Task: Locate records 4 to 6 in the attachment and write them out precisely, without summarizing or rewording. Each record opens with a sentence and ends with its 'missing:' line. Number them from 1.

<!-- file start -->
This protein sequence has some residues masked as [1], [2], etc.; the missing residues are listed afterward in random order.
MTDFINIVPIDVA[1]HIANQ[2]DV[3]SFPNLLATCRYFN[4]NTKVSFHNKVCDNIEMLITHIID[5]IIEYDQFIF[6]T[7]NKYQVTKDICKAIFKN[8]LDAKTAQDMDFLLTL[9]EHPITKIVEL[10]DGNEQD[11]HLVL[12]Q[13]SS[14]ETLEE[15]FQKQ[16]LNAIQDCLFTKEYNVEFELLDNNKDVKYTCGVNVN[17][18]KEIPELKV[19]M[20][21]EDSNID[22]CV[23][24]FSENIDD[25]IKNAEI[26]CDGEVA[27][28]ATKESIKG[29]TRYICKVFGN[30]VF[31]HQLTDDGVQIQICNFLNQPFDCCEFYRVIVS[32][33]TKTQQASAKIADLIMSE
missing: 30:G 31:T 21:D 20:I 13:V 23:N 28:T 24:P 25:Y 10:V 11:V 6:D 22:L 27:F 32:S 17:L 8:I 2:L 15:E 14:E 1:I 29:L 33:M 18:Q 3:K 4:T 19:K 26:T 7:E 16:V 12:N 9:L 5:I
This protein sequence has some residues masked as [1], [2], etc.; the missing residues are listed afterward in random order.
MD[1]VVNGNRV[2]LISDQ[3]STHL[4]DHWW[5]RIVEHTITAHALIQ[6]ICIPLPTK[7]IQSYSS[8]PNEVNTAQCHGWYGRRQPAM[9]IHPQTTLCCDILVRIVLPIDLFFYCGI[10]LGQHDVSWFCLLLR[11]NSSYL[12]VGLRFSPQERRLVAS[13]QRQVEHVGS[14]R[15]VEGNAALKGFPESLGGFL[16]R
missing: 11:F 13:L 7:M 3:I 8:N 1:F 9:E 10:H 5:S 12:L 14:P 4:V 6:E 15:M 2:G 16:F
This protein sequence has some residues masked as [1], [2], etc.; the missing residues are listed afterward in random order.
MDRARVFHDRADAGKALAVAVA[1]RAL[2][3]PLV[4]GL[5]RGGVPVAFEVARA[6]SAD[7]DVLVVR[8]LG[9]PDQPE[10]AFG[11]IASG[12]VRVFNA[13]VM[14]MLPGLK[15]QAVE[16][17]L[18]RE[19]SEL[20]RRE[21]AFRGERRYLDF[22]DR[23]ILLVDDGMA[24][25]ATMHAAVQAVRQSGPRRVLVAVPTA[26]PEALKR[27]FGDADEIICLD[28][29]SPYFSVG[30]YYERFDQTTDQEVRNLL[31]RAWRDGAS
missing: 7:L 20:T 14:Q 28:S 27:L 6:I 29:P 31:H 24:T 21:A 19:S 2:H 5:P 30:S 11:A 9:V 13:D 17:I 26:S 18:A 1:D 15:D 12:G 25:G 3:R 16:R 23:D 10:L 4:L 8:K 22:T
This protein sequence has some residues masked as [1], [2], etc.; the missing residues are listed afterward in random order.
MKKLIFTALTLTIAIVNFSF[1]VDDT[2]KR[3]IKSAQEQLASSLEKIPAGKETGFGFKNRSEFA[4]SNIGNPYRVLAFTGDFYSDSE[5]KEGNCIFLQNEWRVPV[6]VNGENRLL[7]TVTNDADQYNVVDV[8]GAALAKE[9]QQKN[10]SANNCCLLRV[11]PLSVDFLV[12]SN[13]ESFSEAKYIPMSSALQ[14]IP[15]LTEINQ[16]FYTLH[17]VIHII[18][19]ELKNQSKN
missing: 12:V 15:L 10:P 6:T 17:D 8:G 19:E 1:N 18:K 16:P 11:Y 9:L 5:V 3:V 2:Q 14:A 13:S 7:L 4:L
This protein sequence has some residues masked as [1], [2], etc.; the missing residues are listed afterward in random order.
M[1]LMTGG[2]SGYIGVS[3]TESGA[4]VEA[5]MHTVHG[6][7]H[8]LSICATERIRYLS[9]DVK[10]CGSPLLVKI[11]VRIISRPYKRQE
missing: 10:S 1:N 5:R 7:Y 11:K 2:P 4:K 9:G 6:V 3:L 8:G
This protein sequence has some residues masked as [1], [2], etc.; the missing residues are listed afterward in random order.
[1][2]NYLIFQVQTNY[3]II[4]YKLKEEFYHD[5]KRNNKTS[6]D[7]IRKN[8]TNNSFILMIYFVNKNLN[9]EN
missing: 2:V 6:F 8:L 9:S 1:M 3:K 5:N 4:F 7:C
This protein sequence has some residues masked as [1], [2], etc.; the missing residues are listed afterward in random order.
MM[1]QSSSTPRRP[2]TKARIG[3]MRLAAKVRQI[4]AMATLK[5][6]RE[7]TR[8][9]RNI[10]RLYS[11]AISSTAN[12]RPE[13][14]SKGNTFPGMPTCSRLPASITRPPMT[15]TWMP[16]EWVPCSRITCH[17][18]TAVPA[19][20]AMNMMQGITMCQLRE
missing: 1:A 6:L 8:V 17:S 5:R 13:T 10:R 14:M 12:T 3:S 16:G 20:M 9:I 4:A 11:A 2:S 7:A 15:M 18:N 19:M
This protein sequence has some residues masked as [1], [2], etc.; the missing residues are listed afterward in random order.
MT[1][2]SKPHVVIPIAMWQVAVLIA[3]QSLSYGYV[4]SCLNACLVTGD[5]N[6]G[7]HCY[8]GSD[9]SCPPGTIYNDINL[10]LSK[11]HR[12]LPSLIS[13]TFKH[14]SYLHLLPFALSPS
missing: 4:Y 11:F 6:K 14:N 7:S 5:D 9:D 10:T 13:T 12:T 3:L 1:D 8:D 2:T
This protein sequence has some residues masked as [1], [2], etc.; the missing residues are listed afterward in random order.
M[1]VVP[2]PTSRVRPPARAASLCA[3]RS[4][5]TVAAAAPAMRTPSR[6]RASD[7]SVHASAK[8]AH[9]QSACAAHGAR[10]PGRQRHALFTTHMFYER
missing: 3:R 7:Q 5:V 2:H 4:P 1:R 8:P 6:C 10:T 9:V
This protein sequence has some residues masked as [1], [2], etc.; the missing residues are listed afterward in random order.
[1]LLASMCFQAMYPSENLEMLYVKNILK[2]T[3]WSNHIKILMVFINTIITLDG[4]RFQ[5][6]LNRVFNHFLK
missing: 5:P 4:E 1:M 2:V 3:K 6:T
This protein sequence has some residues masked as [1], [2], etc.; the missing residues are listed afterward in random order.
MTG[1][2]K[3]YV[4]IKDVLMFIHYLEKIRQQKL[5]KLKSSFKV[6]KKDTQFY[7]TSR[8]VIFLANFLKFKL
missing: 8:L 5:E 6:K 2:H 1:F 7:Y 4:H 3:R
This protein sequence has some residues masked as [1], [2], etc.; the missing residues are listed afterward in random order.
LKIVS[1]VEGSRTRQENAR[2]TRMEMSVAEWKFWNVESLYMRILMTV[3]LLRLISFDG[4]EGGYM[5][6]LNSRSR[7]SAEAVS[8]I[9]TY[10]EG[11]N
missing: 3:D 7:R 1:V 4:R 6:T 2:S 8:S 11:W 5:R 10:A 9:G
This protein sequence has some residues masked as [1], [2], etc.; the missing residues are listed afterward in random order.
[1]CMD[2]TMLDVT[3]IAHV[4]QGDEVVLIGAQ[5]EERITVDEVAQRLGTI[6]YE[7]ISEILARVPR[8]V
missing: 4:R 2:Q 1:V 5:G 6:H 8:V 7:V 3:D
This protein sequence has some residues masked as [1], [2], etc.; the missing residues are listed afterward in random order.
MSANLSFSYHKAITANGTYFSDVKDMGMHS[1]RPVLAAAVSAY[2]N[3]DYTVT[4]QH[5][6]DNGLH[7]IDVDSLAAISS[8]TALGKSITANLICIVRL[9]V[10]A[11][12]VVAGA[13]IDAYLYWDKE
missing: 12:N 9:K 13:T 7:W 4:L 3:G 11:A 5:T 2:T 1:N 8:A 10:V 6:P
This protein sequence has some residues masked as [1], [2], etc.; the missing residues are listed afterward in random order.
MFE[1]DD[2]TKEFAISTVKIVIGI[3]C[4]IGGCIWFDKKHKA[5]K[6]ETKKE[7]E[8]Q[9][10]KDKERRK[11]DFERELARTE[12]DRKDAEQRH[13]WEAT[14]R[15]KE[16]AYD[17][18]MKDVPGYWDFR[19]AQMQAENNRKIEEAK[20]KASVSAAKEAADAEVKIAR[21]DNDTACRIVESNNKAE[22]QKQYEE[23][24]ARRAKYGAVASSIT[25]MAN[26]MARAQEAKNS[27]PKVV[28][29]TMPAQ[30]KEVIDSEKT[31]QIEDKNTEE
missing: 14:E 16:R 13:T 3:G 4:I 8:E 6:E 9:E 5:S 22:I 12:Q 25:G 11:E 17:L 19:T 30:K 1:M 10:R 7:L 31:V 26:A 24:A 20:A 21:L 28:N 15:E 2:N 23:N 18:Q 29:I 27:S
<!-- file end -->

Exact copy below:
This protein sequence has some residues masked as [1], [2], etc.; the missing residues are listed afterward in random order.
MKKLIFTALTLTIAIVNFSF[1]VDDT[2]KR[3]IKSAQEQLASSLEKIPAGKETGFGFKNRSEFA[4]SNIGNPYRVLAFTGDFYSDSE[5]KEGNCIFLQNEWRVPV[6]VNGENRLL[7]TVTNDADQYNVVDV[8]GAALAKE[9]QQKN[10]SANNCCLLRV[11]PLSVDFLV[12]SN[13]ESFSEAKYIPMSSALQ[14]IP[15]LTEINQ[16]FYTLH[17]VIHII[18][19]ELKNQSKN
missing: 12:V 15:L 10:P 6:T 17:D 8:G 19:E 1:N 18:K 16:P 11:Y 9:L 5:V 3:V 2:Q 14:A 13:S 7:L 4:L
This protein sequence has some residues masked as [1], [2], etc.; the missing residues are listed afterward in random order.
M[1]LMTGG[2]SGYIGVS[3]TESGA[4]VEA[5]MHTVHG[6][7]H[8]LSICATERIRYLS[9]DVK[10]CGSPLLVKI[11]VRIISRPYKRQE
missing: 10:S 1:N 5:R 7:Y 11:K 2:P 4:K 9:G 6:V 3:L 8:G
This protein sequence has some residues masked as [1], [2], etc.; the missing residues are listed afterward in random order.
[1][2]NYLIFQVQTNY[3]II[4]YKLKEEFYHD[5]KRNNKTS[6]D[7]IRKN[8]TNNSFILMIYFVNKNLN[9]EN
missing: 2:V 6:F 8:L 9:S 1:M 3:K 5:N 4:F 7:C